Power of Attorney
February 9, 2012
If you are incapacitated who will pay your bills, handle your investments and provide instructions for your health care? You need a trusted person to help in the event you cannot provide direction in these areas.
This can be achieved through the use of Powers of Attorney.
There are two types of Powers of Attorney in Ontario. A Power of Attorney for Property allows one or more people to make financial decisions on your behalf. That could include making banking decisions, paying your bills or buying and selling investments.
The second type is a Power of Attorney for Personal Care. In this case, one or more individuals make decisions about your medical care, where you live and what you will eat.
The Power of Attorney is your written delegation of important decisions made during your lifetime. It has nothing to do with a Will which dictates decisions to an executor after you die.
An executor will pay all outstanding debts, complete your final tax return and distribute your assets according to your wishes as they are stated in your Will.
They have no legal power to act on your behalf while you are living. The exception would be if the same person was acting as both your executor and your attorney.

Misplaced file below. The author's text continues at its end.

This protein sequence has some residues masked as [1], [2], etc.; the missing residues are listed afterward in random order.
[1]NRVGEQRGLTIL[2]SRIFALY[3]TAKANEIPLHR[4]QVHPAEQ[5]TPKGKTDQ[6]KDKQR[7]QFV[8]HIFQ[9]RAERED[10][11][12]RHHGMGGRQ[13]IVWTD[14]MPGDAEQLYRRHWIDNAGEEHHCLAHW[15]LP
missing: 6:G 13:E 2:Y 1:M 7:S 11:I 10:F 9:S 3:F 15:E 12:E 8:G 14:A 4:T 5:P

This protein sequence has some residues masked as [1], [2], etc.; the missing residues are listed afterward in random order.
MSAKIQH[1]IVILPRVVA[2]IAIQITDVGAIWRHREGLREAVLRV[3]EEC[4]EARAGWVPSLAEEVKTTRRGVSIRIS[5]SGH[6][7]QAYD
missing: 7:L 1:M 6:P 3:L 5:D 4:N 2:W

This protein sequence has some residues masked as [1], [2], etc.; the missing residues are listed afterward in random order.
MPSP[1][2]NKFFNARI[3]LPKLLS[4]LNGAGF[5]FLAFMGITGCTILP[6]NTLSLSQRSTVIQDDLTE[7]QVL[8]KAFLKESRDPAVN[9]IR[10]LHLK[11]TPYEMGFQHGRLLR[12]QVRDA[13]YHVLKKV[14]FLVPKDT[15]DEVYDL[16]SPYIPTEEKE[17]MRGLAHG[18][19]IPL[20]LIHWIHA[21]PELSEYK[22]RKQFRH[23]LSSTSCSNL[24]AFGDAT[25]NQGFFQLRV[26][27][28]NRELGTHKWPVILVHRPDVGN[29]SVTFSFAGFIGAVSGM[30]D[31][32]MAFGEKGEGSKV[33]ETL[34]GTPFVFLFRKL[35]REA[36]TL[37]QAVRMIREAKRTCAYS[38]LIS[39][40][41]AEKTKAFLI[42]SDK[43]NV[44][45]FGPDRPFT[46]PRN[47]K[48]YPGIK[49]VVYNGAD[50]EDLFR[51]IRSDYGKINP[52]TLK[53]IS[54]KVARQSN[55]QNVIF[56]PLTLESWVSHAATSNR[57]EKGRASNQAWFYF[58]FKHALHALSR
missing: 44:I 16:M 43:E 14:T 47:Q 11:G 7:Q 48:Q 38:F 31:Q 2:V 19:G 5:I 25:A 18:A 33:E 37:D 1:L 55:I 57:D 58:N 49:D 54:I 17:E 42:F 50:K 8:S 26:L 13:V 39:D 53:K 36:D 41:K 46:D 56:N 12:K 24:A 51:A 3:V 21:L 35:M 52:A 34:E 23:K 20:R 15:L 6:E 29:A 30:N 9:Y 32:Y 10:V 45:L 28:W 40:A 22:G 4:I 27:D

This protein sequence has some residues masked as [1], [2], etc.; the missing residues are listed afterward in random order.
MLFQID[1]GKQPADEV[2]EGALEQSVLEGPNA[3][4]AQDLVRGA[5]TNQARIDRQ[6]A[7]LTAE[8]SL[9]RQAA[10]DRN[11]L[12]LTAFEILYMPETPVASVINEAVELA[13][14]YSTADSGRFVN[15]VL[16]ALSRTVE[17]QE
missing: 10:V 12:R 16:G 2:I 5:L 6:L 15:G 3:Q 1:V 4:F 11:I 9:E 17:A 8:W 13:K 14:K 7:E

You should think seriously about adding a Power of Attorney for both property and personal care if you do not already have them.
It is critical to think carefully before deciding who should be asked to assume this important responsibility. Select people you trust and would have your well-being as their priority.
Last Wednesday the front page article of The Oakville Beaver reported a con man defrauded his 88 year old mother. Twenty thousand dollars was stolen from this Oakville resident by her 57 year old son.
While this type of case is the exception, these situations can and do occur. There must be a high level of trust in whom you select as a Power of Attorney.
There are Power of Attorney kits available from the Ontario Ministry of the Attorney General or you can consult a lawyer. The obvious difference is cost.
The legal fee will allow you an opportunity to discuss your wishes as well as the advantages and disadvantages of people you might select.
An appointment with a lawyer could also include a more comprehensive conversation about your Will. That might include preparing a Living Will.
A Living Will is your instructions to your Power of Attorney. That could include the type of medical care you do or do not want.
Not only does a Living Will make your wishes known, it will also make these difficult decisions easier for those you have chosen to act on your behalf.
We encourage you to have Powers of Attorney for both property and personal care. But think carefully about who you choose to act as your attorneys.